Return to

The change at the park is immediately apparent.  Even aside from the big things.  Like the fact that we’ve moved back to the field next to the post-office because they’ve began construction on the football field across the road in order to convert it into some sort of kid’s playground paradise. Or the fact that at least half the players are new or unrecognisable.  Bobsam isn’t there anymore and you begin to wonder if one player could effect the quality of the game that much?  In Bobsam’s case I’d probably argue yes.

I meet Shumu on the sidelines, there’s something so loveable about this guy, a sort of nonchalant cheekiness.  I almost imagine him going around stealing picnic baskets like Yogi bear.  He’s still not playing with a club and doesn’t seem the slightest big bothered by it either.  He’s studying Dutch.  I try not to ask him too many questions but, being back at the park, I begin anxious to try and suck up everything that’s happened since I’ve been gone.  I can see Praise and Junior playing.  Since I’ve been gone via Facebook it’s become apparent that these guys are homeboys and have been enjoying the European summer.  You can see it on the field as well.

The updates begin.  Skill (aka Ibukun Akinfenwa) has moved on, he’s at a 2nd division club in Portugal, Of course.  I could see that coming a mile away.  Too good and determined a player not to be playing.

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ID.  The news hits me like this black smoke pervading my lungs and stomach.  ID’s getting deported.  Well maybe not, it depends on if the Nigerian embassy claims him as a Nigerian.  Shit.  Apparently ID ran a red light and the police picked him up.  Thing is, after all the shit that man had been through in his life, I thought he actually had the right papers when we worked last year.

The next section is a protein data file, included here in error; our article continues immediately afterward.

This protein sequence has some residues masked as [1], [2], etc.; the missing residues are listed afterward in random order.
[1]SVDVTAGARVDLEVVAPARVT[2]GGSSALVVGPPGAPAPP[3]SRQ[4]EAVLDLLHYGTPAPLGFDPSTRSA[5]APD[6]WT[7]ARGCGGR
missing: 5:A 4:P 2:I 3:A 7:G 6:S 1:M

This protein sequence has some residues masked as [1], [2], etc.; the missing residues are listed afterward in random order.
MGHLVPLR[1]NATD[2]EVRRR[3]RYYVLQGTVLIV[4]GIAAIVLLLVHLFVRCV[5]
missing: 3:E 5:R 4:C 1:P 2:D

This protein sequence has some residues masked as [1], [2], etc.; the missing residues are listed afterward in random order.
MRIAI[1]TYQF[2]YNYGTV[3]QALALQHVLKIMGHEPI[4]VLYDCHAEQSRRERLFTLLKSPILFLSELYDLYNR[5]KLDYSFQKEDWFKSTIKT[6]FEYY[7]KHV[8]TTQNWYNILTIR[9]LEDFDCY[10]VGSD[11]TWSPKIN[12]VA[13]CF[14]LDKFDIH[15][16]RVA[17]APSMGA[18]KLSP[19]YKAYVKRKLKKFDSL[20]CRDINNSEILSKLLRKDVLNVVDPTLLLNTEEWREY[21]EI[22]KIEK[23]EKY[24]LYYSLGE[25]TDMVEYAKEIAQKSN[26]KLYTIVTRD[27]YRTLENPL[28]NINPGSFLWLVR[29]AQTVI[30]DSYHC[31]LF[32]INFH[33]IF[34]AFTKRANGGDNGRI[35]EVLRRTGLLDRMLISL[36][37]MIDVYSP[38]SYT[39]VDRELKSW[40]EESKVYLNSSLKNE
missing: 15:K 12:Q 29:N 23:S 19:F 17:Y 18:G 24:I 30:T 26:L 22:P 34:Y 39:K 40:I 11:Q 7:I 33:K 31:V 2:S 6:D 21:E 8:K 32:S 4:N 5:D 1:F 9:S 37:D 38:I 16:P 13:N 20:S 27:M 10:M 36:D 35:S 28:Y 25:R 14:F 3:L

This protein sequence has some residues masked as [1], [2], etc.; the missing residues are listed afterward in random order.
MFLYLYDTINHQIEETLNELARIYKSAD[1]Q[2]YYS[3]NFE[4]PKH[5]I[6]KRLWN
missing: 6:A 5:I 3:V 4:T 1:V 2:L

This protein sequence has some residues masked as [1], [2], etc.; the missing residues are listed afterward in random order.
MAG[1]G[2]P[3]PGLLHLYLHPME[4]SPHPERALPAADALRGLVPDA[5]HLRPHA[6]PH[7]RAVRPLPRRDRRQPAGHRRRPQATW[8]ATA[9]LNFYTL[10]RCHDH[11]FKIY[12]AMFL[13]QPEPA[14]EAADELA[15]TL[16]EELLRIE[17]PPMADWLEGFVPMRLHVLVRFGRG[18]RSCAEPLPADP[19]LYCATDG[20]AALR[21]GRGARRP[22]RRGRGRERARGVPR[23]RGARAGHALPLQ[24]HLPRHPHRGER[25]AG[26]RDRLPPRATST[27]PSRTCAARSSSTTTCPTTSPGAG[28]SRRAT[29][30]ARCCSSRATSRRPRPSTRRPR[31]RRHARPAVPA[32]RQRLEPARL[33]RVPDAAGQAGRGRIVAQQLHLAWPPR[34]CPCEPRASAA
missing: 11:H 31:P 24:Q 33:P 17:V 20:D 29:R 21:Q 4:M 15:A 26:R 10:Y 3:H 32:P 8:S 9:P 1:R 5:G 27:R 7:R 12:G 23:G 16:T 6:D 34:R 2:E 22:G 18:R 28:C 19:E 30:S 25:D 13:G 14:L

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When ID performs it’s like you can see his history in his eyes. Photo: Danny Busschots

Essien.  Apparently the kid’s cousins, who he was staying with, were up to some shady business.  The police raided their house and found Essien.  I’m guessing that his visa (he had a year’s work permit for Greece, where he’d originally been set to go and trial) had expired.  They say he’s now in the some sort of centre, he’s not going to be deported, but he does have to stay there for 3 months.

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After treading around this project so anxiously for months, it was probably a few month ago that I began to relax and began to believe that all would work out well for the players and for the project.  The naivety of it all hits really hard as I sit back to watch them train.  All around me are new players, I start to wonder where they’re going, if any of them will make it.

One of the players I met last year, Lateef, rocks up.  We’d talked about him being in the show but it hadn’t worked out.  He looks really healthy and fit with a nice training jersey and shoes.  I remember sitting on the street with him in the cold and lending him a jacket last year.  He borrowed 5 euros from me for phone credit.

~ by ahilito on October 14, 2012.

One Response to “Return to”

  1. As a theatre graduate and football fanatic, I am completely fascinated by this project. I cant wait to see one of the performances in February!

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